Andorra History


Andorra is the last independent survivor of the March states, a number
of buffer states created by Charlemagne to keep the Muslim Moors from
advancing into Christian France. Tradition holds that Charlemagne
granted a charter to the Andorran people in return for their fighting
the Moors. In the 800s, Charlemagne's grandson, Charles the Bald, named
the Count of Urgel as overlord of Andorra. A descendant of the count
later gave the lands to the diocese of Urgel, headed by the Bishop of

In the 11th century, fearing military action by neighboring lords, the
bishop placed himself under the protection of the Lord of Caboet, a
Spanish nobleman. Later, the Count of Foix, a French noble, became heir
to Lord Caboet through marriage, and a dispute arose between the French
Count and the Spanish bishop over Andorra.

In 1278, the conflict was resolved by the signing of a pareage, which
provided that Andorra's sovereignty be shared between the Count of Foix
and the Bishop of Seo de Urgel of Spain. The pareage, a feudal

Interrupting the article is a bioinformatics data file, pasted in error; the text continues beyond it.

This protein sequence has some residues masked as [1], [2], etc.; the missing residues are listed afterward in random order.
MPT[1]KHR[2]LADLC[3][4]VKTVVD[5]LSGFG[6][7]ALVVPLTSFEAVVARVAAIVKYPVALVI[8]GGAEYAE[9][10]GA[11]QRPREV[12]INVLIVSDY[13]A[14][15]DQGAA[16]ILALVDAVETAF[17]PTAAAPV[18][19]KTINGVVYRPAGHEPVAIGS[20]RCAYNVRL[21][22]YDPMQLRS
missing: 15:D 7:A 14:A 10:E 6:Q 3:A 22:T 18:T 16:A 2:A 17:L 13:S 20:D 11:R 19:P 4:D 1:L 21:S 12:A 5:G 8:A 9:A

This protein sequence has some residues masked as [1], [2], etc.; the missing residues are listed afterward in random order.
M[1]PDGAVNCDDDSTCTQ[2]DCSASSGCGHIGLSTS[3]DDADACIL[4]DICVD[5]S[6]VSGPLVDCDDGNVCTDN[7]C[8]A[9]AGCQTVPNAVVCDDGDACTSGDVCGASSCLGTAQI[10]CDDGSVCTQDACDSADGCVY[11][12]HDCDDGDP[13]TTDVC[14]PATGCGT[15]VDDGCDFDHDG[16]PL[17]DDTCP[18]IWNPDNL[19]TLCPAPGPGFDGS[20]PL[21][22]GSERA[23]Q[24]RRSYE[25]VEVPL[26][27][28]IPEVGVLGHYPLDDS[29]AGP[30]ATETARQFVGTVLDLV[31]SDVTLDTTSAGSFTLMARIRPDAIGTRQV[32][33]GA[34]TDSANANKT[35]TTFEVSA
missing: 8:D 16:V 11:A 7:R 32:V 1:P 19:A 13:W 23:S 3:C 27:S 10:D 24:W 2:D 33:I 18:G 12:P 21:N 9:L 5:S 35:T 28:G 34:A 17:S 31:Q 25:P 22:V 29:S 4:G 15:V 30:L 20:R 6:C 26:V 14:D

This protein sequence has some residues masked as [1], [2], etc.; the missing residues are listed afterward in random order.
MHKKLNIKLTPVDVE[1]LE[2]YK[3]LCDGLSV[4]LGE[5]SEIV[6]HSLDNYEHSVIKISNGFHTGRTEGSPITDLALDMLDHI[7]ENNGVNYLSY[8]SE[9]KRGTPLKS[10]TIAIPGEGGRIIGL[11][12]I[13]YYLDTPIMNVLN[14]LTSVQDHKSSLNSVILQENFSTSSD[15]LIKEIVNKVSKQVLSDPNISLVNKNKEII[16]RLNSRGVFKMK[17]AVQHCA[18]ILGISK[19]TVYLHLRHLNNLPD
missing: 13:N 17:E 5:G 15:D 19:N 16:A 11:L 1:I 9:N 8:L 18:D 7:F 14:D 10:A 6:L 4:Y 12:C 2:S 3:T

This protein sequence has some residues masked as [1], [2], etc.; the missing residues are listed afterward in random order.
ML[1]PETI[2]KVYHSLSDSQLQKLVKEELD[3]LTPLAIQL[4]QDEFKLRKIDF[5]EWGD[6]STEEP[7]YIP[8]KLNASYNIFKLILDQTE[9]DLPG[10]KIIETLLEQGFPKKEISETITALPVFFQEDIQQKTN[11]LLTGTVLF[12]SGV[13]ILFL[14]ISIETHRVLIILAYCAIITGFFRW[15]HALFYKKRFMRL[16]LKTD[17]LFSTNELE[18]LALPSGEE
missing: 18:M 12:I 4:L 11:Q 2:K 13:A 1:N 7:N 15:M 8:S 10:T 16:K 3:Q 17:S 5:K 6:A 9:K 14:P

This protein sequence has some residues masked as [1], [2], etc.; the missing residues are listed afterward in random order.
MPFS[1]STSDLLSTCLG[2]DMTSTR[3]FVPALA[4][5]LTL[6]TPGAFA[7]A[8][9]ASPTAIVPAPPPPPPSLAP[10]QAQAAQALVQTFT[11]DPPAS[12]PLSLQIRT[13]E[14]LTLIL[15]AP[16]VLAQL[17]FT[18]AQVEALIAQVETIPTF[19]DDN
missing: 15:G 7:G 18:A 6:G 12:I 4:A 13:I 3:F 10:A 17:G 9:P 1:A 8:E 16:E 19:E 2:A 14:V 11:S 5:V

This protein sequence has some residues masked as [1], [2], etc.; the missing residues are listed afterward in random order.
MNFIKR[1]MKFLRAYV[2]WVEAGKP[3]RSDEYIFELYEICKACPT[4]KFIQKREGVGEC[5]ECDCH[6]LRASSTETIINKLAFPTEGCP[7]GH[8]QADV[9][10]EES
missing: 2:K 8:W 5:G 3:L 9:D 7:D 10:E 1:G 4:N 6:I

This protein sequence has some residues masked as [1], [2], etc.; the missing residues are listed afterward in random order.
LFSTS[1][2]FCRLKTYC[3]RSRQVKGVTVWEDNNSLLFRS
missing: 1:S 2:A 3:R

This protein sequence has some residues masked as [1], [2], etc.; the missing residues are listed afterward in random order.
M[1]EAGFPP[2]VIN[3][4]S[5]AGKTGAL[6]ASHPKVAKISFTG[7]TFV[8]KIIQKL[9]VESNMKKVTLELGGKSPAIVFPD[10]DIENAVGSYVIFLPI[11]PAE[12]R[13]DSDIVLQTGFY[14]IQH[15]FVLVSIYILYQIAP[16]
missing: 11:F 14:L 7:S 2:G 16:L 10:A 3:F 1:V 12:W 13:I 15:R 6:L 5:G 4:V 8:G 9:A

institution recognizing the principle of equality of rights shared by
two rulers, gave the small state its territory and political form.

Over the years, the title was passed between French and Spanish rule
until, under the French throne of Henry IV, an edict in 1607 established
the head of the French state and the Bishop of Urgel as co-princes of

In its mountain fastness, Andorra has existed outside the mainstream of
European history, with few ties to countries other than France and
Spain. In recent times, however, its thriving tourist industry along
with developments in transportation and communications have removed the
country from its isolation.

source: U.S. State Department Background Notes 1995

  • Brief History

  • Main Country Page

  • Vital Statistics

  • Embassy Info

  • home vital stats history listings embassy listings guide books faq

    home history stats embassies